You Don?t Know Me?
both noble and decent and deserved to be free like any other man whether he was black or
Twain?s early development of the character Jim has been controversial because of
the apparent racism. In the early chapters, Jim was portrayed as a typical slave stereotype:
superstitious, ignorant, and naive. On two separate occasions Huck delighted in
dead snake in Jim?s blanket after Jim had warned him that, ?it was the worse luck in the
world to touch a snakeskin.? Then Huck realized Jim wasn?t really the fool he thought
him to be when the dead rattlesnake?s mate returned and bit Jim. Huck felt bad. Huck
played his last trick on Jim after they passed Cairo and got separated by the currents. At
first, Huck thought it was funny to pretend that they had never been separated, but he was
Huck?s viewpoint of Jim was changing, but his former upbringing was evident when he
openly admitted, ?It was fifteen minutes before I could work myself up to and humble
myself to a nigger.?
It was statements like this that have made many dispute Twain?s intentions. Did he
not purely racist, since it was not used in a derogatory manner but as a term meaning black
person. The real racism was in the way the characters viewed ?niggers.? After the
steamboat explosion in Chapter 32 Aunt Sally said, ?Good gracious! anybody hurt??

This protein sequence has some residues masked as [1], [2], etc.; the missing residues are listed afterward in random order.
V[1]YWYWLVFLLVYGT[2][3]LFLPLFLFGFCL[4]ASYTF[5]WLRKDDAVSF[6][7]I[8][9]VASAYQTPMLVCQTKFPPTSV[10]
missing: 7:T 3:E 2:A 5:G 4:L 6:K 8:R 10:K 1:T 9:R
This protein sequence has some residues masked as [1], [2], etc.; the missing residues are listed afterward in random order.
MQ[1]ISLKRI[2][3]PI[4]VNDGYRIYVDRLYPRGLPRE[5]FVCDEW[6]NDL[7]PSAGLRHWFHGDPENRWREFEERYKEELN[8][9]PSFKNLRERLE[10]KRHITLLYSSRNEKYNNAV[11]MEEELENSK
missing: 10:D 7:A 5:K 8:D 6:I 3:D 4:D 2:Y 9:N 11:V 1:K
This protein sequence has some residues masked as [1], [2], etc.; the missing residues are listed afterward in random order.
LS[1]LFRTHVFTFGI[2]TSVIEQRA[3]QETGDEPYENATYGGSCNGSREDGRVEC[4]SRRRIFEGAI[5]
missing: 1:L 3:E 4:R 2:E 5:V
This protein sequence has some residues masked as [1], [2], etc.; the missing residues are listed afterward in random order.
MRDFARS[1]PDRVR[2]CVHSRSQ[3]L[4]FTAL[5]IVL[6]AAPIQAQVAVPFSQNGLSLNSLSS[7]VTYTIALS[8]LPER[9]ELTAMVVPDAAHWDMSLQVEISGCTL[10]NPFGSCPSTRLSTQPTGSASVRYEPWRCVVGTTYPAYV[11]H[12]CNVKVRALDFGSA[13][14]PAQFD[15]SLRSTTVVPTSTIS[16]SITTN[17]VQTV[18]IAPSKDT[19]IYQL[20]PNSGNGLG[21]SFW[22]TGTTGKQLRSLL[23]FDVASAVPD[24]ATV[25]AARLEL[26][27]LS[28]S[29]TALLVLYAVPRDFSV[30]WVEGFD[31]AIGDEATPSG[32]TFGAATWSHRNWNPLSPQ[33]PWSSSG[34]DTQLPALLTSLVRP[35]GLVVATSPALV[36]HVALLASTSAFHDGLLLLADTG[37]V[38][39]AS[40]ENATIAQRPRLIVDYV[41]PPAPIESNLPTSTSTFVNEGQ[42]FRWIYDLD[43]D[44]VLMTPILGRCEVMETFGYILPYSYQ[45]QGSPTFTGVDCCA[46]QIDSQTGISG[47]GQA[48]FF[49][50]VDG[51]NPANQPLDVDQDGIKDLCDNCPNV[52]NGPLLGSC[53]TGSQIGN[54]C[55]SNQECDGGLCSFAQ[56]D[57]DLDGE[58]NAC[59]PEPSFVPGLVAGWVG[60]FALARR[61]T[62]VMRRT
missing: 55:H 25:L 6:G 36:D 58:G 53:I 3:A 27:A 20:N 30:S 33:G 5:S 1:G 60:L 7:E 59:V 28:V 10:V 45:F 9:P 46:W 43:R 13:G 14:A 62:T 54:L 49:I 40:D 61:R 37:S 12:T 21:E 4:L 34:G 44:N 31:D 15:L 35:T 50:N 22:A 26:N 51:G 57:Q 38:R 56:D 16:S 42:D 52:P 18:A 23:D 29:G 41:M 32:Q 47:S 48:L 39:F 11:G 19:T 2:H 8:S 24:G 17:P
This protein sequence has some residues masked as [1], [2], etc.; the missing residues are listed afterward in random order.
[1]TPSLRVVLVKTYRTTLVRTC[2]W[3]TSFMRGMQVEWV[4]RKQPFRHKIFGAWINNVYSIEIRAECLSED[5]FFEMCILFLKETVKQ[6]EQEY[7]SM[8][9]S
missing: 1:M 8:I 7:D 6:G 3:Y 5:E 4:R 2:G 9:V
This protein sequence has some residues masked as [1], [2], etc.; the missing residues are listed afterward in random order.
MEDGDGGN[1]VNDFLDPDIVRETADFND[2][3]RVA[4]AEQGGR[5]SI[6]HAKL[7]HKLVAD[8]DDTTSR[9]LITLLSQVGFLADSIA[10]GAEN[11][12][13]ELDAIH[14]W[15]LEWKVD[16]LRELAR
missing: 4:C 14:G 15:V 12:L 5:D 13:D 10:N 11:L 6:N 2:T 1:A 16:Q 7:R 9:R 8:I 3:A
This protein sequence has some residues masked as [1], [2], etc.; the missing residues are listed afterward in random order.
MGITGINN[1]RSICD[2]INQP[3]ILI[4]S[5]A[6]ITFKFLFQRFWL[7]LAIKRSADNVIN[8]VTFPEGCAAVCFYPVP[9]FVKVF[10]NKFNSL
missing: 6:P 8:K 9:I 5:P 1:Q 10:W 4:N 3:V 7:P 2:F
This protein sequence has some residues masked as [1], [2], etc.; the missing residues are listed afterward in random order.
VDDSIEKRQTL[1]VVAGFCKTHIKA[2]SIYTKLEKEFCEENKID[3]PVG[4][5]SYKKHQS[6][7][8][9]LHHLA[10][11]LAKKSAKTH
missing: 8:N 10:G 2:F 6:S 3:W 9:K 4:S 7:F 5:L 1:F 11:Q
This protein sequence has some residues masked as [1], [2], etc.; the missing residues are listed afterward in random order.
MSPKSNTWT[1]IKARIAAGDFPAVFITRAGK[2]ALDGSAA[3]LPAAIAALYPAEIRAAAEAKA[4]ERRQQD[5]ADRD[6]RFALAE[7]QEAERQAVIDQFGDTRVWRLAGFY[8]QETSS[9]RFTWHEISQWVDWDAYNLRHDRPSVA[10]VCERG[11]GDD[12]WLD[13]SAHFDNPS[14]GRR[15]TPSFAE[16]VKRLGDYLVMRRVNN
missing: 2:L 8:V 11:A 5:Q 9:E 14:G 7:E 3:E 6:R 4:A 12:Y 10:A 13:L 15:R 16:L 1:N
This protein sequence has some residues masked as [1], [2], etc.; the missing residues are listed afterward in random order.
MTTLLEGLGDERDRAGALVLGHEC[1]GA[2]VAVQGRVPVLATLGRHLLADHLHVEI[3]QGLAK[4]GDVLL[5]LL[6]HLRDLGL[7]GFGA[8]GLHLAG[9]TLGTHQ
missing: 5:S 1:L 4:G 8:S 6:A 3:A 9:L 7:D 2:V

Then Huck casually replied, ?No?m. Killed a nigger.? Relieved Aunt Sally said, ?Well it?s
lucky; because sometimes people do get hurt.? Twain was being ironic and wanted his
considered the death of a Negro worth noting.
than changing tradition. Huck was further angered that a whole town could be duped by
disagreed with the king when he inhumanly separated and sold the Wilks family?s slaves,
no one interfered. Although many could interpret this incident as racist, Twain used this
incident to show how Huck?s viewpoint and values had changed. Huck realized that Jim
and other ?niggers? were not just someone else?s property but human beings and should
be treated accordingly.
Twain was not a racist. Throughout the book, he did not make one derogatory
civilized society which had enslaved them to be religious zealots and hypocrites, fools and
liars, robbers and murderers, and rogues and scoundrels. Twain had satirized the pre-civil
war American society and its institutions to make his reader question their present actions.
would have realized it directly opposed the current Jim Crow laws. Twain had
see his point or would turn him off like Huck and Tom?s friends did when Tom Sawyer
outlined the rules he found in adventure books. Instead, Twain hoped his reader would
view the world through Huck?s eyes to realize if they were open and honest they too
sympathy for other human beings and be able to recognize racism.